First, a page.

An Iranian man seeking a Danish bride finds romance increasingly dark and complex.
Dir: Milad Alami. Den. 2017. 103mins
The title of Danish-based Iranian filmmaker Milas Alami’s debut film may well hint at a genial comedy or drama, but while this shrewdly structured film may well have the backdrop of a refugee desperately seeking a Danish passport by marrying a local woman it is no Green Card-style romp, instead it cleverly balances psychological thrills with astute drama, all driven by an engaging central performance by Ardalan Esmaili.
Director Alami offers a nuanced and deftly detailed glimpse into Scandinavia’s Iranian community, with the film ultimately striking because of its thematic complexity as much as its nicely structured storyline.
He plays Esmail, a good-looking Iranian expat in Copenhagen. He frequents high-end bars and clubs in the lookout for women. He may wear a nicely made suit, but in truth he lives hostels for immigrants, works as a furniture mover and that suit is the only one he has. He needs to get married to stay in the country and his time is limited.
On a certain level the story is the bleak and worryingly familiar tale of an immigrant trying to stay on in a new land, but The Charmer (Charmøren) morphs into a dark drama with hints of film noir, and while slowly paced Alami and Ingeborg Topsøe’s screenplay is always absorbing and intriguing.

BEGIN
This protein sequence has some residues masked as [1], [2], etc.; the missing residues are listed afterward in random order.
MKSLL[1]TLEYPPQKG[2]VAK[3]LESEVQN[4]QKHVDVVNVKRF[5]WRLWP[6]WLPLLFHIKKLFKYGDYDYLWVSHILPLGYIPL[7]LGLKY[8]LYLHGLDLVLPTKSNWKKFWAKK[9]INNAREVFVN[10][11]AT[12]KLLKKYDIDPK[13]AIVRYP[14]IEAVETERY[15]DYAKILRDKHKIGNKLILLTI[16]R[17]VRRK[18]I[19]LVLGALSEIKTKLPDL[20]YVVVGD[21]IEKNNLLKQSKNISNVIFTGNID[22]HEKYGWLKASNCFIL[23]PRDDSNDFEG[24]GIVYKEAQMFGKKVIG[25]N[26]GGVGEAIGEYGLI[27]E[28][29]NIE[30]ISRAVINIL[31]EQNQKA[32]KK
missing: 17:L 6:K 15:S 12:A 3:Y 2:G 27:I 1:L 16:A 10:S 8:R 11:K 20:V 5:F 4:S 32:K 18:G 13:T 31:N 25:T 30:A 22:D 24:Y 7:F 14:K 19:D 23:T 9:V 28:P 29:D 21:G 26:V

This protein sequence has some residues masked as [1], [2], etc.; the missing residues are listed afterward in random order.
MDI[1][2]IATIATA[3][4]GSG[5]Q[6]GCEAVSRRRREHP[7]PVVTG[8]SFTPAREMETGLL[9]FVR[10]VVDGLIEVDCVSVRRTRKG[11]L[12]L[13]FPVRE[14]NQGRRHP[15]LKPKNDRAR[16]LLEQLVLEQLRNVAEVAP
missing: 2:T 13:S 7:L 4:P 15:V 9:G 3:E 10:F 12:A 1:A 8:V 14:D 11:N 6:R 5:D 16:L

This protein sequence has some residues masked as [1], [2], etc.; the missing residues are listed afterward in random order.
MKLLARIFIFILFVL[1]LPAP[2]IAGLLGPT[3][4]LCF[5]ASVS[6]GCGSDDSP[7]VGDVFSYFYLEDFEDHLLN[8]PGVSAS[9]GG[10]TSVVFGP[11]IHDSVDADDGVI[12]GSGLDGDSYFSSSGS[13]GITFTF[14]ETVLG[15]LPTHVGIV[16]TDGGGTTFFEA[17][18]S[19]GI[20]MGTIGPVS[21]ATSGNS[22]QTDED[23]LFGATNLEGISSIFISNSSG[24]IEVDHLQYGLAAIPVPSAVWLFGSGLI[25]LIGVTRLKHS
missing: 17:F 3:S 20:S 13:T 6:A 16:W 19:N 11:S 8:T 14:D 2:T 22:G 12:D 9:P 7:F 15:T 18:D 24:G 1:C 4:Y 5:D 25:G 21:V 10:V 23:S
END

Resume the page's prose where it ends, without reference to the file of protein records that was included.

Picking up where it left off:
The film opens with him having sex with a woman which then spirals off to a moment of drama that is only resolved later in the film. We next see Esmail doing his best to sustain another relationship with a Danish woman, but she breaks it off, saying he is “rushing it”.
Back at his regular pick-up bar he meets smart and savvy Iranian-born Danish citizen Sara (singer Soho Rezanejad, who makes a charismatic screen debut), but she is wise to his intentions. As he meets her mother and gets more involved with the Iranian community in Denmark the pair start to get closer. As he sees hope for his Danish future, his past comes back to haunt him, with the film taking some shrewd changes of direction and becoming a much more complex film.
Ardalan Esmaili and Soho Rezanejad give the film a real sense of compassion and depth, with their scenes together brimming with depth and a sense of shared history. Director Alami offers a nuanced and deftly detailed glimpse into Scandinavia’s Iranian community, with the film ultimately striking because of its thematic complexity as much as its nicely structured storyline.
Production companies: Good Company Films, Garagefilm International, Film i Väst, Act3, RedRental, FilmGear
International sales: Alma Cinema, www.almacinema.com
Producer: Stinna Lassen
Executive producers: Anni Fernandez, Vibeke Windeløv, Ole Søndberg, Olivier Muller, Gary Farkas, Clement Lepoutre
Screenplay: Anna Ingeborg Topsøe
Cinematography: Sophia Olsson
Editor: Olivia Neergaard-Holm
Music: Martin Juel Dirkov
Main cast: Ardalan Esmaili, Soho Rezanejad, Lars Brygmann, Susan Taslimi, Amalie Lindegård